Home, fatal home
We’ve all heard the “thud” of a bird hitting a window pane. We know that foreboding sound, the quick glance up, then the sinking sensation as we go outside to look for a small feathered body. That is when the drama of bird mortality hits home. In the moment it’s an isolated incident, a memento mori that reminds us to cherish our own fleeting lives, but zoom out, take a step back, and you’ll see the same small tragedy playing out against windows across the world.
Bird-to-glass collisions claim up to a billion lives in North America every year, making glass one of the deadliest threats to avian populations. Of those deaths, single-family homes claim 36%. Small detached houses and cottages carry over a third of the mortality rate, in part because these dwellings are so numerous that they’re inevitably in the way of more birds.
The use of glass has increased over the years with transparent railings and larger windows used in the housing market, creating more confusing reflections for birds and claiming the lives of well-known species like the Ruby-throated Hummingbird.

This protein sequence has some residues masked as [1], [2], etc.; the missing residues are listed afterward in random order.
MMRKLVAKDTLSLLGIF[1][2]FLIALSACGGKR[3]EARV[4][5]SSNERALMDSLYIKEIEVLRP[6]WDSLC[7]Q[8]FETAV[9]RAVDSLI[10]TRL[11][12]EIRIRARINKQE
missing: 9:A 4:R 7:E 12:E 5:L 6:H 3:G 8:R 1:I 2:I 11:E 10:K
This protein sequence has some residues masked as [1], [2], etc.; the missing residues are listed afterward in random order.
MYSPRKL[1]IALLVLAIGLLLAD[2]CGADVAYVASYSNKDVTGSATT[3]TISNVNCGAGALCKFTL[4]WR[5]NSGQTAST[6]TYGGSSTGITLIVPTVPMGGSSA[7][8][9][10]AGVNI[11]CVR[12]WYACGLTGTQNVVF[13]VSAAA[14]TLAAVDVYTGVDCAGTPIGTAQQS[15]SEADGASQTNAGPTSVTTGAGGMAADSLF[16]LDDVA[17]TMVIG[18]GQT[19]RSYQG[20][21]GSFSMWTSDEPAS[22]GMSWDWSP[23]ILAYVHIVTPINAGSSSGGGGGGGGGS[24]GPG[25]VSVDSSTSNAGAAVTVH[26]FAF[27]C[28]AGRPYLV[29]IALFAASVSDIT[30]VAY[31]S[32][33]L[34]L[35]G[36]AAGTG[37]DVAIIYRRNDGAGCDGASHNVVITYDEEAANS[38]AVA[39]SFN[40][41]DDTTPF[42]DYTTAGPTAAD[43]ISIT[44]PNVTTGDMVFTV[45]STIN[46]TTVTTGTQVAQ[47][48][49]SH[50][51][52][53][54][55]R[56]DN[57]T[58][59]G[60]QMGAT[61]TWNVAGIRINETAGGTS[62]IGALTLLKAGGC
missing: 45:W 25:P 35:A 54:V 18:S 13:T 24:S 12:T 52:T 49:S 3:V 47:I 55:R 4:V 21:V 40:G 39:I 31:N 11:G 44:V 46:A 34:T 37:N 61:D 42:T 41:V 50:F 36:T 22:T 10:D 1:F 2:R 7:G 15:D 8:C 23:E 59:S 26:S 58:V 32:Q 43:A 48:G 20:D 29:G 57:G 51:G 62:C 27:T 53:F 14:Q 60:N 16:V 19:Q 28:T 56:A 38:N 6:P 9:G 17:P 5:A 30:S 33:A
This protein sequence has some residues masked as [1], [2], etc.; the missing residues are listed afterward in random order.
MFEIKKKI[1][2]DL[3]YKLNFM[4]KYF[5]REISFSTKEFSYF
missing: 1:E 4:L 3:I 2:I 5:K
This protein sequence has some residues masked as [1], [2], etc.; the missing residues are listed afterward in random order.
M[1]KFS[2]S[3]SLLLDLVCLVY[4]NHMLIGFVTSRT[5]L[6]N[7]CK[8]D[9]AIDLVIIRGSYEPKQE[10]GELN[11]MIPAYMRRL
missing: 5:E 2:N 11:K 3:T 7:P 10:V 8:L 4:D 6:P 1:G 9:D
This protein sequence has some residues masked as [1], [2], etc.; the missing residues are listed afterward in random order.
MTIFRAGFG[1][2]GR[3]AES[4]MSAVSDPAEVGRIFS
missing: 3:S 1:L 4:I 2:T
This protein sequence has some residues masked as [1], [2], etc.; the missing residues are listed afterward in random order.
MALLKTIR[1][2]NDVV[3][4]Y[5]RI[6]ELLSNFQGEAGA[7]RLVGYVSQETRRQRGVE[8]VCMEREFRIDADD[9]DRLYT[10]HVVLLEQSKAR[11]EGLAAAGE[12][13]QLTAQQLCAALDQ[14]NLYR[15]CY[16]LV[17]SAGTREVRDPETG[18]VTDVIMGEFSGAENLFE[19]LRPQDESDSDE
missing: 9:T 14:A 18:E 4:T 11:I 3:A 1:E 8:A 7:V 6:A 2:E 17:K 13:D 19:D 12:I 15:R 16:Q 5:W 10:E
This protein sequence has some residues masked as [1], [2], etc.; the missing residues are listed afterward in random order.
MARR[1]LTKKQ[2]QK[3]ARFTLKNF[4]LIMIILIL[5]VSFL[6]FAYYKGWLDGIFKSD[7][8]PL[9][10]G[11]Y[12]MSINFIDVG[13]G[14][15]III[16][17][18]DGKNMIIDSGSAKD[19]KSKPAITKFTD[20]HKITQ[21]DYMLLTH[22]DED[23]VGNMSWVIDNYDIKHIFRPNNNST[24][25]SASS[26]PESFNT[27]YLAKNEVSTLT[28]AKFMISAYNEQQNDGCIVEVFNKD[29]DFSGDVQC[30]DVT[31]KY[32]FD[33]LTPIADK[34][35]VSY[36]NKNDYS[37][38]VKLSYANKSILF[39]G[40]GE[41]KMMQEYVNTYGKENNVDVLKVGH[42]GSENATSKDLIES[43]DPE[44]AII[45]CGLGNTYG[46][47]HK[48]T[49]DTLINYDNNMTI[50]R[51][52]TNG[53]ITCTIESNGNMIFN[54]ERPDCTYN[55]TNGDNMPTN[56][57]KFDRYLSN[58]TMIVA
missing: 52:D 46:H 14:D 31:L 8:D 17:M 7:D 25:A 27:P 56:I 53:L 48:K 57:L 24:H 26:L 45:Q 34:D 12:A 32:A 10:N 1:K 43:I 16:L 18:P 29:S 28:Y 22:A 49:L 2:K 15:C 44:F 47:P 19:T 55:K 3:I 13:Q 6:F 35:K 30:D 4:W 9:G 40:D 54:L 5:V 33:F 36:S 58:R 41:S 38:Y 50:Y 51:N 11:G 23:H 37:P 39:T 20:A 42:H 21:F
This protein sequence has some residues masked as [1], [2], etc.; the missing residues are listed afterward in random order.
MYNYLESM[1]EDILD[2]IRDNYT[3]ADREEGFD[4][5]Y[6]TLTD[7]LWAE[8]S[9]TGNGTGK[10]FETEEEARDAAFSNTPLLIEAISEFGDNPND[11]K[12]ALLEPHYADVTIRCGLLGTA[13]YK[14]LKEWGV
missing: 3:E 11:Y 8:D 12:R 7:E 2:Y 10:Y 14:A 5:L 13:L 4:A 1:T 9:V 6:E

Over the last three decades, FLAP Canada (Fatal Light Awareness Program Canada) has worked with government and local communities to reduce fatal bird-to-glass collisions. With that goal in mind, FLAP founder Michael Mesure has participated in the development of numerous Canadian and US guidelines, standards and legislation designed to help mitigate this leading cause of bird death. In recent years, industry and governments have taken the initiative to reduce bird-to-glass collisions. The use and application of local legislation is a huge step forward. Yet it’s not the end of the story, as we can easily anticipate new legislation that will hold homes to the same ecological standards as commercial structures.
Bird mortality hits home more and more every year. Bird-window collision with single-family dwellings continues to grow as a major conservation concern across North America, and it is only a matter of time before bird-friendly legislation extends to homes and cottages.
Bird mortality hits home. Bird-friendly glass can help.
Thanks to FLAP Canada for the information and image in this article.
FLAP Canada is dedicated to safeguarding migratory birds in the built environment through education, policy development, research, rescue and rehabilitation.